Mike Fleetwood authored and Curtis Gedak's avatar Curtis Gedak committed
    • Mike Fleetwood's avatar
      Switch to faster ntfsinfo to read NTFS usage (#47) · ef4d4cb1
      Mike Fleetwood authored and Curtis Gedak's avatar Curtis Gedak committed
      A user reported GParted was slow to refresh and timing ntfsresize to
      query his file systems found that it was taking 4.7 seconds and 9.2
      seconds for sizes 31.7 GiB and 49 GiB NTFS file systems respectively.
      Almost 14 seconds just to read the usage.
      Created a 4 GiB NTFS and filled it with as many 4 KiB files as possible,
      just over 800,000 files.
          # df -k /mnt/2
          Filesystem     1K-blocks    Used Available Use% Mounted on
          /dev/sdb2        4194300 4193860       440 100% /mnt/2
          # df -i /mnt/2
          Filesystem     Inodes  IUsed IFree IUse% Mounted on
          /dev/sdb2      819640 808591 11049   99% /mnt/2
      Testing perform of ntfsresize:
          # time ntfsresize --info --force --no-progress-bar /dev/sdb2 | \
          > egrep 'Current volume size|resize at|Cluster size'
          Cluster size       : 4096 bytes
          Current volume size: 4294963712 bytes (4295 MB)
          You might resize at 4294516736 bytes (freeing 450560 bytes).
          real    0m5.231s
          user    0m2.072s
          sys     0m3.014s
      Computation of figures:
          Clusters per volume = 4294963712 / 4096 = 1048575.125
          Free clusters = (4294963712 - 4294516736) / 4096 = 109.125
      Testing performance of ntfscluster, as used before this commit [1] from
      GParted 0.3 in 2006:
          # time ntfscluster --force /dev/sdb2 | \
          > egrep 'bytes per cluster|bytes per volume|clusters per volume|clusters of free space'
          bytes per cluster       : 4096
          bytes per volume        : 4294963200
          clusters per volume     : 131071
          clusters of free space  : 110
          real    0m4.243s
          user    0m1.629s
          sys     0m2.587s
      Note that the clusters per volume figure reported by ntfscluster is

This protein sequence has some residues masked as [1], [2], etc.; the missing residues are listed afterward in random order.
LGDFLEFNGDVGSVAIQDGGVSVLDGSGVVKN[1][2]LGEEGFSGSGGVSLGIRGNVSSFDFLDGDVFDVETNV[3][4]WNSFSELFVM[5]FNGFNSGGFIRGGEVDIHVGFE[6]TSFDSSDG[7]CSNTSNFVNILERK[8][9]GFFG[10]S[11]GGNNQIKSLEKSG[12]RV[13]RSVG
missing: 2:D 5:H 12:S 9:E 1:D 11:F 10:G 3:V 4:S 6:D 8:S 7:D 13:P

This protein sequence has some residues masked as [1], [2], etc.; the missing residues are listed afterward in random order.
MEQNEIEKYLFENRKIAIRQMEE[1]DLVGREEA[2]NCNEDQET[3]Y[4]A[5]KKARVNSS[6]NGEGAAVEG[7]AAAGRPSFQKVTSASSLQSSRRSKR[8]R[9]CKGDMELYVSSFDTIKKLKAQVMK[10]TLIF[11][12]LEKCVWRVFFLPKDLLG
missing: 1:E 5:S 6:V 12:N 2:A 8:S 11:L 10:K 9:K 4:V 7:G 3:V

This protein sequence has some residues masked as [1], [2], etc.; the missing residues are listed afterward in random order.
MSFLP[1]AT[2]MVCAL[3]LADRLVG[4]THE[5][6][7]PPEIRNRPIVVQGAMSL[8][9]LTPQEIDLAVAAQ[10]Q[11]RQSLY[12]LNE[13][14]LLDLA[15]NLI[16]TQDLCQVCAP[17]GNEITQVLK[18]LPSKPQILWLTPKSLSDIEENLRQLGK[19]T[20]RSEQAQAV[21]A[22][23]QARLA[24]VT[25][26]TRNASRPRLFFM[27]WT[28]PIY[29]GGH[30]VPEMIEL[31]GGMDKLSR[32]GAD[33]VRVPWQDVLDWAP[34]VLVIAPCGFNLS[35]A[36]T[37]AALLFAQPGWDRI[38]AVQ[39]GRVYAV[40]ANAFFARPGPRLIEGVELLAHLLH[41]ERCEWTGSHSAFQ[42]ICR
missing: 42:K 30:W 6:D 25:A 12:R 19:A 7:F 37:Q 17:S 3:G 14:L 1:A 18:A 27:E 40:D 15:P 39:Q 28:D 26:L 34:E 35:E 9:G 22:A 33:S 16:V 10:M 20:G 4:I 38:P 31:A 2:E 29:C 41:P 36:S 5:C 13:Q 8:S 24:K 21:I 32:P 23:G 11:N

wrong.  4294963200 / 4096 = 1048575, not 131071.
      Testing performance using ntfsinfo:
          # time ntfsinfo --mft /dev/sdb2 | \
          egrep 'Cluster Size|Volume Size in Clusters|Free Clusters'
                  Cluster Size: 4096
                  Volume Size in Clusters: 1048575
                  Free Clusters: 110 (0.0%)
          real    0m0.022s
          user    0m0.012s
          sys     0m0.018s
      Repeating the above tests while also using 'btrace /dev/sdb2' and Ctrl-C
      around each test via a separate terminal, reports these numbers of I/Os
      being performed:
        Command      Read requests   Read bytes
      - ntfsresize           2,695     1116 MiB
      - ntfscluster          2,685     1116 MiB
      - ntfsinfo                13     2208 KiB
      No wonder that ntfsresize and ntfscluster take a long time, they read
      just over 1 GiB of data from the 4 GiB file system, where as ntfsinfo
      only reads just over 2 MiB.
      Switch to using ntfsinfo to report file system usage.
      [1] 9d956594
          replaced ntfscluster with ntfsresize (see #350789)
      Closes #47 - GParted is slow refreshing NTFS file systems
    • Daniel Mustieles García's avatar
      Updated Spanish translation · 8a7d7fbc
      Daniel Mustieles García authored